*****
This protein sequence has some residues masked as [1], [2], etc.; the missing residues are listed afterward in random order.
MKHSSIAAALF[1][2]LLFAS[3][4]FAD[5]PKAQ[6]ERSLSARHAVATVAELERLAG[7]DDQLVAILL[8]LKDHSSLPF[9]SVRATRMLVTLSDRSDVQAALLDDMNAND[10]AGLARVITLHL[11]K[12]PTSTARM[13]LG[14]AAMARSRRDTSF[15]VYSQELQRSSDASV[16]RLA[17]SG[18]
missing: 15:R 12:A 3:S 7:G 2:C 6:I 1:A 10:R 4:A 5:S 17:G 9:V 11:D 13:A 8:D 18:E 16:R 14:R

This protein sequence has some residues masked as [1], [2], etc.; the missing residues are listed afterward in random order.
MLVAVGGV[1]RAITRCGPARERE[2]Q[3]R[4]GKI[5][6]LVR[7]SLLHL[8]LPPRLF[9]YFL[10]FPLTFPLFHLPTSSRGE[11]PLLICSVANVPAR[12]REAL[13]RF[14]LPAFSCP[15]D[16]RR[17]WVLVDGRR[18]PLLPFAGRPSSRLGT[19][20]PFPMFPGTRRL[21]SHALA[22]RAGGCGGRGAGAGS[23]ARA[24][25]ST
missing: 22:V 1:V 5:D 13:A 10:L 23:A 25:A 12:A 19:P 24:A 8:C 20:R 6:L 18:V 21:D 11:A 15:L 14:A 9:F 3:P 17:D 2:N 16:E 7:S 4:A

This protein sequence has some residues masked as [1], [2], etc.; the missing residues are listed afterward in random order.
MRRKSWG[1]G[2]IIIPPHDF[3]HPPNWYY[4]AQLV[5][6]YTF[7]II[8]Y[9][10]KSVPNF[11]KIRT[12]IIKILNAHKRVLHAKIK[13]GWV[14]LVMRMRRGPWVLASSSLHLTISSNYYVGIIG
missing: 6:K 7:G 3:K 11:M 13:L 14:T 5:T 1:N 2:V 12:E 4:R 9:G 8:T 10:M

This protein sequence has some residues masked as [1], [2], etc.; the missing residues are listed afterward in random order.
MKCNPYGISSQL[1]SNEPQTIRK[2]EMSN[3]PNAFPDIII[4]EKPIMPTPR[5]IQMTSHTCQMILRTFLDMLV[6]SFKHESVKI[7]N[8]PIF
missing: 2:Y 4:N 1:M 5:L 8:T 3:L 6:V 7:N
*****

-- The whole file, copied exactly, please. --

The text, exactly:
This protein sequence has some residues masked as [1], [2], etc.; the missing residues are listed afterward in random order.
MKHSSIAAALF[1][2]LLFAS[3][4]FAD[5]PKAQ[6]ERSLSARHAVATVAELERLAG[7]DDQLVAILL[8]LKDHSSLPF[9]SVRATRMLVTLSDRSDVQAALLDDMNAND[10]AGLARVITLHL[11]K[12]PTSTARM[13]LG[14]AAMARSRRDTSF[15]VYSQELQRSSDASV[16]RLA[17]SG[18]
missing: 15:R 12:A 3:S 7:G 2:C 6:I 1:A 10:R 4:A 5:S 17:G 9:V 11:D 13:A 8:D 18:E 16:R 14:R

This protein sequence has some residues masked as [1], [2], etc.; the missing residues are listed afterward in random order.
MLVAVGGV[1]RAITRCGPARERE[2]Q[3]R[4]GKI[5][6]LVR[7]SLLHL[8]LPPRLF[9]YFL[10]FPLTFPLFHLPTSSRGE[11]PLLICSVANVPAR[12]REAL[13]RF[14]LPAFSCP[15]D[16]RR[17]WVLVDGRR[18]PLLPFAGRPSSRLGT[19][20]PFPMFPGTRRL[21]SHALA[22]RAGGCGGRGAGAGS[23]ARA[24][25]ST
missing: 22:V 1:V 5:D 13:A 10:L 23:A 25:A 12:A 19:P 24:A 8:C 20:R 6:L 18:V 21:D 11:A 15:L 14:A 9:F 3:P 17:D 2:N 16:E 7:S 4:A

This protein sequence has some residues masked as [1], [2], etc.; the missing residues are listed afterward in random order.
MRRKSWG[1]G[2]IIIPPHDF[3]HPPNWYY[4]AQLV[5][6]YTF[7]II[8]Y[9][10]KSVPNF[11]KIRT[12]IIKILNAHKRVLHAKIK[13]GWV[14]LVMRMRRGPWVLASSSLHLTISSNYYVGIIG
missing: 6:K 7:G 3:K 11:M 13:L 14:T 5:T 1:N 2:V 12:E 4:R 9:G 8:T 10:M

This protein sequence has some residues masked as [1], [2], etc.; the missing residues are listed afterward in random order.
MKCNPYGISSQL[1]SNEPQTIRK[2]EMSN[3]PNAFPDIII[4]EKPIMPTPR[5]IQMTSHTCQMILRTFLDMLV[6]SFKHESVKI[7]N[8]PIF
missing: 2:Y 4:N 1:M 5:L 8:T 3:L 6:V 7:N